Helping Those Who Help Everyone Else

While many businesses and institutions have suffered during this COVID pandemic, two stand out that have been especially hard-hit and are struggling to recover. One is food banks, which by their very nature and stated mission are critical institutions that have seen that mission grow in importance during these times. They spend their resources trying to do their part to eradicate food insecurity by ensuring that no one goes to bed hungry. Is there anyone who hasn't seen on television the long lines of people standing or in cars, waiting for help? It shouldn't go unnoticed that some of those recipients, when interviewed, admit they never before stood in a food line.

These worthy nonprofits help us, and we need to support them. That's why I have introduced initiatives that help nonprofits during trying times. They are:

Senate Bill No. 2275. Provides FY2020 supplemental appropriations of $15 million for grants to food banks. This bill would provide economic food assistance to various food banks in New Jersey. Is there anything more fundamental than helping organizations that are the front line at providing basic food necessities for those in need? Unfortunately, Governor Phil Murphy vetoed this legislation citing the current fiscal situation but, I intend to push this measure as a component of the new fiscal year’s budget process. This bipartisan legislation is needed and finding the resources is an important endeavor that should not be left on the cutting room floor.

Senate Bill No. 2360. Allows gross income tax deduction for charitable contributions to certain New Jersey-based charitable organizations during the COVID-19 pandemic. The goal is to encourage philanthropic giving to various nonprofits that have been struggling because of the coronavirus. Various media interviews with the leaders of these nonprofits highlight the reduced donations that are occurring. This bill would encourage our fellow citizens — a nudge if you will — to donate with a tax incentive that allows them to deduct from gross income charitable contributions during the taxable years during the COVID-19 pandemic. This measure has already passed the New Jersey State Senate overwhelmingly and is poised for action by the General Assembly. Stay tuned!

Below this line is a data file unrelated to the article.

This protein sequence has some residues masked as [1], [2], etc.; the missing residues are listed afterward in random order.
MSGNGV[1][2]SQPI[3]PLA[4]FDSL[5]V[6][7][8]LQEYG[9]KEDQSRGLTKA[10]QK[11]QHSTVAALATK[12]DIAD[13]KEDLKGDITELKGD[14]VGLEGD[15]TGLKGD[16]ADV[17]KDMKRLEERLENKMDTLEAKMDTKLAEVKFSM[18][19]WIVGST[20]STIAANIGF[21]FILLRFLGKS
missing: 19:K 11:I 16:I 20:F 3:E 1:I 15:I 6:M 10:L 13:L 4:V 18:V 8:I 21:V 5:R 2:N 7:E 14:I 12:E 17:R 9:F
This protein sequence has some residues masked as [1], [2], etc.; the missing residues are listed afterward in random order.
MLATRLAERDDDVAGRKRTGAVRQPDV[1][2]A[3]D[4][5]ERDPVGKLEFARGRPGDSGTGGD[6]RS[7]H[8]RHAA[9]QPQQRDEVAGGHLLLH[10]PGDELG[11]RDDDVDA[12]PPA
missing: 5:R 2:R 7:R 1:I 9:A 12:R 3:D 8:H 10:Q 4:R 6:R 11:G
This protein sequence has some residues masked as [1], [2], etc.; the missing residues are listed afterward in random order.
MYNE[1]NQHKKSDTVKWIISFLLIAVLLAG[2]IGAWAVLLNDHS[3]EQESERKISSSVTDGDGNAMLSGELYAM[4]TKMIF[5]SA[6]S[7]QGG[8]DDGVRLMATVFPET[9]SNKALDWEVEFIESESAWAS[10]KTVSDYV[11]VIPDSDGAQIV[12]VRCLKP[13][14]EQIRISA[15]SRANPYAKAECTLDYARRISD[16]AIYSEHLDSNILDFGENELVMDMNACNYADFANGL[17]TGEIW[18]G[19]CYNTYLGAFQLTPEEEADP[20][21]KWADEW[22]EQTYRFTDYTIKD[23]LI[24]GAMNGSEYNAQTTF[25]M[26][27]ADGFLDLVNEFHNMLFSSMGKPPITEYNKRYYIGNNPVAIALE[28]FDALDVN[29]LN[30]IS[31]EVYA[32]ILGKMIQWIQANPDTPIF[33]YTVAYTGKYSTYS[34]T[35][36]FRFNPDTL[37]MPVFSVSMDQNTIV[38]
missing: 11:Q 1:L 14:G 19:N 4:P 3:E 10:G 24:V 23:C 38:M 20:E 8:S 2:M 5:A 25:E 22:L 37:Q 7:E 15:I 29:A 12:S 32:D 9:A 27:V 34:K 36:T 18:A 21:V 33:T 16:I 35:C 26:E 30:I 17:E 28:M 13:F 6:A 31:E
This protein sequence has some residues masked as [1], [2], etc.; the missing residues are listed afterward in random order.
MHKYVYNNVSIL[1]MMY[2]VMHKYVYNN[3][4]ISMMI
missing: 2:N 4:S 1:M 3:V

We also need a mechanism to help municipalities that have suffered a financial shortfall because of the coronavirus. The financial hit to municipal coffers could jeopardize public safety and municipal services, thus exacerbating the difficult state we find ourselves in. We need to provide local government with the tools necessary to shore up this deficit.

We have offered assistance to homeowners and tenants, and now we must extend this relief to municipalities. This is why I have introduced an initiative that addresses this issue by allowing local governments to avail themselves of financing options that they do not presently have. The proposal:

Senate Bill No. 2475. Authorizes the issuance of "coronavirus relief bonds" by municipalities and counties.

This bill would establish a new financing mechanism to enable local municipalities to borrow money to address the cost attributable to increased expense, and revenue shortfalls due to the COVID pandemic, and to pay back the money over a 10-year period. The measure would limit the amount of borrowing to the specific level of revenue lost due to the pandemic. We would also encourage those entities to adhere to best practices related to shared services and municipal budgeting to ensure that this relief is fiscally prudent and related to COVID.

My legislative efforts to assist homeowners and tenants, municipalities, and other legislation I discussed in previous blogs, share a common thread. First, we as a town, county, state and country have a collective responsibility to help each other. The strength of our union is that in times of despair we rally around each other to pull one another forward. It is a civic duty, even if the term “civic” seems less fashionable these days.

Second, these proposals are fiscally responsible. That is, it's not a giveaway forever, but a measured response to an unexpected crisis. Furthermore, by implementing these initiatives now we stave off larger social services costs down the line. We may have others, though I pray that they will not be needed. However, in a free society, knowing that we can depend on our fellow citizens and, yes, our government too is the hallmark of a stable society. And that's why these efforts are effective and prudent responses to meet this unprecedented challenge.

That’s my take, what’s yours?

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